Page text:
John's car is newer than the one thatBill has.
But one can also stand in for biggersubparts of a noun phrase. For example, in the following example, one can standin for new car.
This new car is cheaper than that one.
CHAIR PAPER BOOK CAKE DRINK CANDY CAKEFUDGE SISSORS KEY BOARD SPEAKERS CAR BIKE PENCIL PEN
In linguistics, grammatical number is amorphological category characterized by the expression of quantity throughinflection or agreement. As an example, consider the English sentences below:
That apple on the table is fresh.
Those two apples on the table are fresh.
The number of apples is marked on thenoun — «apple», singular number (one item) vs. «apples»,plural number (more than one item) —, on the demonstrative,«that/those», and on the verb, «is/are». Note that,especially in the second sentence, this information can be considered redundant,since quantity is already indicated by the numeral «two».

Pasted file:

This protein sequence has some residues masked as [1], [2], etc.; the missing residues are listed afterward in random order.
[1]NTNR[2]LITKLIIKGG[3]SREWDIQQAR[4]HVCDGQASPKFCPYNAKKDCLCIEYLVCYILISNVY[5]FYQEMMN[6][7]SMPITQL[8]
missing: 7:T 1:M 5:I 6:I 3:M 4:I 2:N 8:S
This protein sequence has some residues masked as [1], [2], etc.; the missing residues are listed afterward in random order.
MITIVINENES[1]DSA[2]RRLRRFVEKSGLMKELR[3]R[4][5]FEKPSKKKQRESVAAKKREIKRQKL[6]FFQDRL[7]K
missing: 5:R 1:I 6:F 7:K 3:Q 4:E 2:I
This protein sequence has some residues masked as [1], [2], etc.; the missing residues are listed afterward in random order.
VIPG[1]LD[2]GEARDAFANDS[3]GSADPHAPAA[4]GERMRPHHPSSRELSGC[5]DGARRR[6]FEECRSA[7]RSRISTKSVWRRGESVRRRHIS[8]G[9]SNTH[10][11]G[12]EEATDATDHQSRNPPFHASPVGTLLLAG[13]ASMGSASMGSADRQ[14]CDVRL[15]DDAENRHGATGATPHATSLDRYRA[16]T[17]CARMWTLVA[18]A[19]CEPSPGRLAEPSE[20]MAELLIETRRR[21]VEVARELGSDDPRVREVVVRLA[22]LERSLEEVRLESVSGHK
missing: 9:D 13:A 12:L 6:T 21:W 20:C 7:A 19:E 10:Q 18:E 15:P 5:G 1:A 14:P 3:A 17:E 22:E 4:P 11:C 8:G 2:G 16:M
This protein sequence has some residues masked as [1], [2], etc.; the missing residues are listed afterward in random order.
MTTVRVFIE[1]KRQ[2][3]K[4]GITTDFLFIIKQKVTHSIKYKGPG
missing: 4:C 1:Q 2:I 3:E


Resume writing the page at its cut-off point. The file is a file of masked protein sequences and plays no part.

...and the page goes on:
A language has grammatical number whenits nouns are subdivided into morphological classes according to the quantitythey express, such that:
Every noun belongs to a single numberclass. (Number partitions nouns into disjoint classes.)
Noun modifiers (such as adjectives) and verbshave different forms for each number class, and must be inflected to match thenumber of the nouns they refer to. (Number is an agreement category.)
This is the case in English: every nounis either singular or plural (a few, such as «fish», can be either,according to context), and at least some modifiers of nouns — namely the demonstratives,the personal pronouns, the articles, and verbs — are inflected to agree withthe number of the nouns they refer to: «this car» and «thesecars» are correct, while "*this cars" or "*these car"are ungrammatical.